Talk about harsh. Martin Moran lives in the United States since 1989 and eventually gets busted by the INS for being in the country illegally. Since he's been here for ten years and of good moral character, he's eligible for relief from deportation.
Except for one problem. Martin admits that in 1993, he paid someone to help smuggle his wife and kid into the country, and the statute says that you're generally not of "good moral character" (and hence eligible for relief from deportation) if you help someone else enter the US illegally. That said, the statute simultaneously recognizes that smuggling in your family so that you can be with them is hardly the kind of evil character that should categorically disqualify you from relief. So there's an exception in the statute: you can still try to demonstrate good moral character so long as the only people you helped enter the country are your family; i.e., your parents, spouse, or children.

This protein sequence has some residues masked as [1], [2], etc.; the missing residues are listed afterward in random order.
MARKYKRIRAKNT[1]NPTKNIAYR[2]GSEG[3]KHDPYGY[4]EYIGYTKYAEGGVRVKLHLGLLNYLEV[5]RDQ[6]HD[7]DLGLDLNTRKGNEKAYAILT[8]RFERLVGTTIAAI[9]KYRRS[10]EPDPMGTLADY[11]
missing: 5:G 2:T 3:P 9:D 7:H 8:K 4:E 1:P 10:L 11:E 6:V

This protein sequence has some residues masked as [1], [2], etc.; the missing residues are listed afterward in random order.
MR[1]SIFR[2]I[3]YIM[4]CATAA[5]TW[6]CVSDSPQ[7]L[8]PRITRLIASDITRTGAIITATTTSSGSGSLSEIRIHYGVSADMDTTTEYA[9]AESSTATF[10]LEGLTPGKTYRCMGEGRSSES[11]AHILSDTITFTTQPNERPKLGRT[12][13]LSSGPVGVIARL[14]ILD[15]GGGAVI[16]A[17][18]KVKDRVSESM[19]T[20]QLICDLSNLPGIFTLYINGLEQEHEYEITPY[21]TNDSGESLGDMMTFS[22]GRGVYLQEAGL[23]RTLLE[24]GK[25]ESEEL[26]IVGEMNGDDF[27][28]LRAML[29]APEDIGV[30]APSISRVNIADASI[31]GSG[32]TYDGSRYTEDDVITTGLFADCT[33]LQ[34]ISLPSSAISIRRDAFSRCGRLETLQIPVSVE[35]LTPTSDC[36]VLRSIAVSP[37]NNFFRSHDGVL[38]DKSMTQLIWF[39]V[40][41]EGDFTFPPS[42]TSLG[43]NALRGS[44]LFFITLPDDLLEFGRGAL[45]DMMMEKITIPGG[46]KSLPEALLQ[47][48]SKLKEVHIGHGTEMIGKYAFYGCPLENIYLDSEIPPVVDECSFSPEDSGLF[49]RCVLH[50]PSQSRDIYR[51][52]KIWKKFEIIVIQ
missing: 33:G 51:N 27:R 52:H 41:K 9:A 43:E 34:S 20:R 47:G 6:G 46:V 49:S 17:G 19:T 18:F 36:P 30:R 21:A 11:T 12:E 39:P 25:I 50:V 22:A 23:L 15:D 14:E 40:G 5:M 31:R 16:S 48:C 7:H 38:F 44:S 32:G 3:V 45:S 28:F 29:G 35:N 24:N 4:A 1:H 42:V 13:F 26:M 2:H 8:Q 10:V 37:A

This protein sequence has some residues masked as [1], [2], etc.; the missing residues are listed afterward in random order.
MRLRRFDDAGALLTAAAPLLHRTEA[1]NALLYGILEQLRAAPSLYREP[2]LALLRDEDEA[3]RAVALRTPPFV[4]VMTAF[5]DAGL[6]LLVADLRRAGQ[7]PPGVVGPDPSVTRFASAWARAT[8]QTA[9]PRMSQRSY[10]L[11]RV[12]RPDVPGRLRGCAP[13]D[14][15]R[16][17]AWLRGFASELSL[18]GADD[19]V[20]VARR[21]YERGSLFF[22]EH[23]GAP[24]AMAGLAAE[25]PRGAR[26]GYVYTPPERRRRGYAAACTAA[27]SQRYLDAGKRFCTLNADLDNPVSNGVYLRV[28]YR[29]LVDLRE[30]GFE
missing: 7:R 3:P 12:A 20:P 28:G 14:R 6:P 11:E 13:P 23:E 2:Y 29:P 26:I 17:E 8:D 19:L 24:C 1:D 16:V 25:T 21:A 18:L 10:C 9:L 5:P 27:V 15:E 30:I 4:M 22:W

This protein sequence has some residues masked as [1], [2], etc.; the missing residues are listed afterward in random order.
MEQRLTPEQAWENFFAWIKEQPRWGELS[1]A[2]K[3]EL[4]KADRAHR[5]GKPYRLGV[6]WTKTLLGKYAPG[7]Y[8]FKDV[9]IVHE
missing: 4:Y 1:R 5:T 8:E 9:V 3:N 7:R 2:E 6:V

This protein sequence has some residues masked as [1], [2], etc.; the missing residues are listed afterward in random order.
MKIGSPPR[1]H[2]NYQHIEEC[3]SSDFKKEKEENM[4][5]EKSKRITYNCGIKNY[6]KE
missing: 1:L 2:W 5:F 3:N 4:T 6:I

So Moran's okay, right? Nope. Because when he helped his wife out, he wasn't yet married to her -- rather, they were married three years after she joined him in the U.S. For this reason, Judge Betty Fletcher holds here that Martin is ineligible for relief.
Okay, I agree with Judge Fletcher that that's what the statute indeed says. And I can also see why the statute might be written that way: why we generally want to provide relief only if you smuggle in someone who's your wife at the time, lest we encourage people to getting married merely to avoid deportation.
But he was smuggling in his bride-to-be and their child, for Christ's sake. It's not like he just met this person on the street corner and married her to stick it to the INS. He's been here since 1989, his family is here, and he's apparently never done anything wrong in his life -- except, of course, to help his child and future wife join him in the U.S. rather than go it alone in Mexico. For this act he's categorically not of "good moral character"?!
That just doesn't seem right to me. So I agree with Judge Fletcher, who concurrence to her own opinion ends with: "That the denial of Moran's petition is required by the law does not make this result -- or this law -- just."
Exactly right. And shame on Rymer and Paez, by the way, for not joining this concurrence.